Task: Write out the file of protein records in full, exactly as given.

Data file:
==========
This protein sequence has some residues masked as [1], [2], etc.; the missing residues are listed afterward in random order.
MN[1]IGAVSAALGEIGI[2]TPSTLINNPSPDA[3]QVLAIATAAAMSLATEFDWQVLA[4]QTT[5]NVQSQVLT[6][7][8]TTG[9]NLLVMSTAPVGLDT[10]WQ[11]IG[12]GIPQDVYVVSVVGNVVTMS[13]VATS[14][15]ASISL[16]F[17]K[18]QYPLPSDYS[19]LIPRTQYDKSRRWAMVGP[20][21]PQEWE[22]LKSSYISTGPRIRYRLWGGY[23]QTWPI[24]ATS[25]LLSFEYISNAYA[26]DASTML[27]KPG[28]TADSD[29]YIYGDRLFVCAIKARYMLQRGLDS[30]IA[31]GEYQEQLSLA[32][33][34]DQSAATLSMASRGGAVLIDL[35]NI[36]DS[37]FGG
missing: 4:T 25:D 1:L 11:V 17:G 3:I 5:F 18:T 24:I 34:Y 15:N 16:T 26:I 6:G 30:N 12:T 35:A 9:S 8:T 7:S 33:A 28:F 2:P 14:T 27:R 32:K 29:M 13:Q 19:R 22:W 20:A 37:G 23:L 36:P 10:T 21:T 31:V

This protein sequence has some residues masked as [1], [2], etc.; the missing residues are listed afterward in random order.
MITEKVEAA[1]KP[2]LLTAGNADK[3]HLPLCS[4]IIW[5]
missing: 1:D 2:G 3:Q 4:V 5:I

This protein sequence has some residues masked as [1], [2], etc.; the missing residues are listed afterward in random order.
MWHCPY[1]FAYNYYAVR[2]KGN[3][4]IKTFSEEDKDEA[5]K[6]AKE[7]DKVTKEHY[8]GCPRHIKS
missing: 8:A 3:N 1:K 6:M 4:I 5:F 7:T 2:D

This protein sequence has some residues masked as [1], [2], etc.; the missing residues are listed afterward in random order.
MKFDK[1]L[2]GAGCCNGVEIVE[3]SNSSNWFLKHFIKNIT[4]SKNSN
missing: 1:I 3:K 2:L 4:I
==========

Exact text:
This protein sequence has some residues masked as [1], [2], etc.; the missing residues are listed afterward in random order.
MN[1]IGAVSAALGEIGI[2]TPSTLINNPSPDA[3]QVLAIATAAAMSLATEFDWQVLA[4]QTT[5]NVQSQVLT[6][7][8]TTG[9]NLLVMSTAPVGLDT[10]WQ[11]IG[12]GIPQDVYVVSVVGNVVTMS[13]VATS[14][15]ASISL[16]F[17]K[18]QYPLPSDYS[19]LIPRTQYDKSRRWAMVGP[20][21]PQEWE[22]LKSSYISTGPRIRYRLWGGY[23]QTWPI[24]ATS[25]LLSFEYISNAYA[26]DASTML[27]KPG[28]TADSD[29]YIYGDRLFVCAIKARYMLQRGLDS[30]IA[31]GEYQEQLSLA[32][33][34]DQSAATLSMASRGGAVLIDL[35]NI[36]DS[37]FGG
missing: 4:T 25:D 1:L 11:V 17:G 3:I 5:F 18:T 24:I 34:Y 15:N 16:T 26:I 6:G 30:N 12:T 35:A 9:S 8:T 7:S 33:A 28:F 2:P 14:T 27:R 32:K 29:M 13:Q 19:R 22:W 20:A 37:G 23:L 36:P 10:T 21:T 31:V

This protein sequence has some residues masked as [1], [2], etc.; the missing residues are listed afterward in random order.
MITEKVEAA[1]KP[2]LLTAGNADK[3]HLPLCS[4]IIW[5]
missing: 1:D 2:G 3:Q 4:V 5:I

This protein sequence has some residues masked as [1], [2], etc.; the missing residues are listed afterward in random order.
MWHCPY[1]FAYNYYAVR[2]KGN[3][4]IKTFSEEDKDEA[5]K[6]AKE[7]DKVTKEHY[8]GCPRHIKS
missing: 8:A 3:N 1:K 6:M 4:I 5:F 7:T 2:D

This protein sequence has some residues masked as [1], [2], etc.; the missing residues are listed afterward in random order.
MKFDK[1]L[2]GAGCCNGVEIVE[3]SNSSNWFLKHFIKNIT[4]SKNSN
missing: 1:I 3:K 2:L 4:I